Dan Deacon’s America: Never lingers, always racing

Richard DiCicco
Staff Writer



[aw-suh m]


– adjective

1. inspiring awe: an awesome sight.

2. showing or characterized by awe.

3. Slang.  very impressive: That new Dan Deacon album is totally awesome.


I am in awe of this record. Composer Dan Deacon’s newest release is a sprawling electronic tapestry that unfolds in nine carefully paced segments. The pontifically-titled “America” oscillates between bombastic songs reminiscent of Arcade Fire’s most anthemic moments and tracks that remind me of the brand of noisy adrenaline-soaked punk I typically associate with No Age.

As a result, this wide dynamism affords the record a curiously narrow stylistic core, as if Deacon was trying to reconcile the flux of natural and artificial landscapes that shape the record’s eponymous subject and somehow got stuck in the middle. On this album, the sound of “America” exists somewhere between an electrical buzz and a gust of wind, but he makes it work.

Sonically, Dan Deacon builds a landscape alight with color and life but devoid of the kind of wild idiosyncrasies I would expect from an album called “America.” Where are the deserts, the mountains, the lakes? I see these in the track titles but I don’t hear them in the compositions. Each song moves with the pace of a locomotive; they never linger, they always race by.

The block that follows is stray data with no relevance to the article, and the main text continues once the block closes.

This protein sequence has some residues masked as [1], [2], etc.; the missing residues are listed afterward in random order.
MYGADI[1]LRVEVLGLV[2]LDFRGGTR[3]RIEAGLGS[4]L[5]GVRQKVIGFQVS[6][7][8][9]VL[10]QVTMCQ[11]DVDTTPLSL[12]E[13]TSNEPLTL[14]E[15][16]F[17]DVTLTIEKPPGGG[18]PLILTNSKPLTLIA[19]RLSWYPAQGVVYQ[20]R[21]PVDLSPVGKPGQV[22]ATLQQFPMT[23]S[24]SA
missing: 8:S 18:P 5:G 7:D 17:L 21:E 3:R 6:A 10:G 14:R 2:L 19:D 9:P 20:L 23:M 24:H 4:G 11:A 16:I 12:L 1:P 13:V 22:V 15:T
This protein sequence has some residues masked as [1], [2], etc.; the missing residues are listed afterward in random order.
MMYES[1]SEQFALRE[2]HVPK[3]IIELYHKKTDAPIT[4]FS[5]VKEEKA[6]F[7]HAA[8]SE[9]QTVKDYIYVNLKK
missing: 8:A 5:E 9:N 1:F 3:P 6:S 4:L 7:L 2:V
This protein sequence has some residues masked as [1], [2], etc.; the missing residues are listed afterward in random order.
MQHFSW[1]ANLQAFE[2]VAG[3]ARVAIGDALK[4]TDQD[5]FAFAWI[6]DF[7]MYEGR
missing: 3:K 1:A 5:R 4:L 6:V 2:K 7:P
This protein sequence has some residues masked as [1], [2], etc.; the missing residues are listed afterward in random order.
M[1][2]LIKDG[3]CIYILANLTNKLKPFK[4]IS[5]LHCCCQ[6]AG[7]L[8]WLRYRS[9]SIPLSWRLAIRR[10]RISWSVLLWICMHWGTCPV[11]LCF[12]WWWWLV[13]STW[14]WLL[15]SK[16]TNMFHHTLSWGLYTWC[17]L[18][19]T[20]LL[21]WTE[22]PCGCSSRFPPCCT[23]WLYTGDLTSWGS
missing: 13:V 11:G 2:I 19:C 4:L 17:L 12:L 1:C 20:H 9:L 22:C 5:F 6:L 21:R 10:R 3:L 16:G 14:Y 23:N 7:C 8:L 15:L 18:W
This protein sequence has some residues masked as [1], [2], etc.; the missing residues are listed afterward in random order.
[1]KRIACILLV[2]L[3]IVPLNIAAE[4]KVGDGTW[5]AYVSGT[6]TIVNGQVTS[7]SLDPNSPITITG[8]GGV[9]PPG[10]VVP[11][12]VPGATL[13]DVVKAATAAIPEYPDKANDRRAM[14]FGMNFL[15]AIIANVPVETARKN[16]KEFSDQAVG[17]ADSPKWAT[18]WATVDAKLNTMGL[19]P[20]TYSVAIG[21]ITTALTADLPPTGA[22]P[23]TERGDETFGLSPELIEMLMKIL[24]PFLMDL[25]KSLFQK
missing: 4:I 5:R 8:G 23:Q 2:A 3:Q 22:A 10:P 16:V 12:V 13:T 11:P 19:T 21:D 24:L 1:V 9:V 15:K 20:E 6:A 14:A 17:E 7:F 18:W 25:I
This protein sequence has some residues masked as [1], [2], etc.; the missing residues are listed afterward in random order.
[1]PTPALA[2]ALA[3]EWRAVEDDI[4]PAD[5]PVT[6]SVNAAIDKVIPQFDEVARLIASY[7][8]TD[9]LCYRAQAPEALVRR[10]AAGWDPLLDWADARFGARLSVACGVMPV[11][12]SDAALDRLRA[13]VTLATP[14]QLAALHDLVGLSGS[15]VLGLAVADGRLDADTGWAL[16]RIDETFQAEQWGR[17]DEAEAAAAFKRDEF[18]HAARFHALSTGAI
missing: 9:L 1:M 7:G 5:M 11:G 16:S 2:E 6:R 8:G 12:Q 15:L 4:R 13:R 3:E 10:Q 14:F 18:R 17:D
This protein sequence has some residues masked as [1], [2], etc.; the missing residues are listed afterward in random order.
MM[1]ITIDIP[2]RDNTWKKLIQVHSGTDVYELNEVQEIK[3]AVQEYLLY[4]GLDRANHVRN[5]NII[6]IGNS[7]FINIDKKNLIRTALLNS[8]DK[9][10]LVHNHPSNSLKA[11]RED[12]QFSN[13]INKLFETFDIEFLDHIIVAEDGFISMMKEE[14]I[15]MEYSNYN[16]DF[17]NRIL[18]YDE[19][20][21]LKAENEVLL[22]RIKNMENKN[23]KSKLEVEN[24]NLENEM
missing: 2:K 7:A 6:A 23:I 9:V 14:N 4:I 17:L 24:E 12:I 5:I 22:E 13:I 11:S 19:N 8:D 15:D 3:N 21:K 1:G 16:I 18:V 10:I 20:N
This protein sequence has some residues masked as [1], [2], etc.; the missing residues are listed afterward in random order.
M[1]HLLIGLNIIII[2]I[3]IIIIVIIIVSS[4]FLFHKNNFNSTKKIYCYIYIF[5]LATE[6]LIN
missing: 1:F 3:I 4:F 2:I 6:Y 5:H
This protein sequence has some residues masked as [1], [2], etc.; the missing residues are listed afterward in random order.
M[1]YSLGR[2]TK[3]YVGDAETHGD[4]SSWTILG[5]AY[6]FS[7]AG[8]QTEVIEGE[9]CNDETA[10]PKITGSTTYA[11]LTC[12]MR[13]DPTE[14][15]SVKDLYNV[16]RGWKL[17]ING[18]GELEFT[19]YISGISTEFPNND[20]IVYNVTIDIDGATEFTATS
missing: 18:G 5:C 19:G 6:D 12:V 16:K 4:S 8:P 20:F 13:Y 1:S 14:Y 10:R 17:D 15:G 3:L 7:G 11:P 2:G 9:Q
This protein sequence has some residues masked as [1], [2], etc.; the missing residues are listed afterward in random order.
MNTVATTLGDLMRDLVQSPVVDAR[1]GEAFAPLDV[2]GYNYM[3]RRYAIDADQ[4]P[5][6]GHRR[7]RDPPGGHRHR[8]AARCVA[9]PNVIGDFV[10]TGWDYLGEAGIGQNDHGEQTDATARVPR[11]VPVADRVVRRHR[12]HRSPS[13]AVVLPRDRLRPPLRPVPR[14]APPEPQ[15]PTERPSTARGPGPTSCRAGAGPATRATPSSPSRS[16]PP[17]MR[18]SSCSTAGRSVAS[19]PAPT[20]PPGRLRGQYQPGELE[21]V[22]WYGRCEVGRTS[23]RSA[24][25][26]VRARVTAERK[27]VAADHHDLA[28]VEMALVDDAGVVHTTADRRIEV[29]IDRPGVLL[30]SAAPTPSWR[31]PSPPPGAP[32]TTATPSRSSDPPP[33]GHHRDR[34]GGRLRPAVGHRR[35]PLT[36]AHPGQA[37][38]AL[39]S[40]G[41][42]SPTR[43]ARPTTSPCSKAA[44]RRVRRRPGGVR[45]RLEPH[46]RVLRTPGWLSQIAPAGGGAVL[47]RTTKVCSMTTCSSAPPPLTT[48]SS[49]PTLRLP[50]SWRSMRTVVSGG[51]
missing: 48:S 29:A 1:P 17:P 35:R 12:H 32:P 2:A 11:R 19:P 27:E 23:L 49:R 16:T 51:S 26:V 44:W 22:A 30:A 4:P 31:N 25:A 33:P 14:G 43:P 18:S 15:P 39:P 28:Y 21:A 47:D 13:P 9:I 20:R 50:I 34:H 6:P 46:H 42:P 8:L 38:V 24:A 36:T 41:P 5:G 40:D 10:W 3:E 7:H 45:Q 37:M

Set aside the record’s questionable execution, though, and you have a spectacular set of electronic songs. These tracks all have a very human quality to them — at times enthusiastic, at others reverent. There is a lot of variety here, and its immediacy and smart editing works to its benefit (most tracks wisely hover around the five-minute mark).

Its wide screen drama may not be able to fully capture a subject as broad as America conceptually, but who ever said a concept record had to strictly follow its concept to be good?

Listening to “America” straight through is a lot like flying from coast-to-coast: you move far too fast to truly appreciate the sheer majesty of the continental landscape, but you are thrilled by the journey nonetheless

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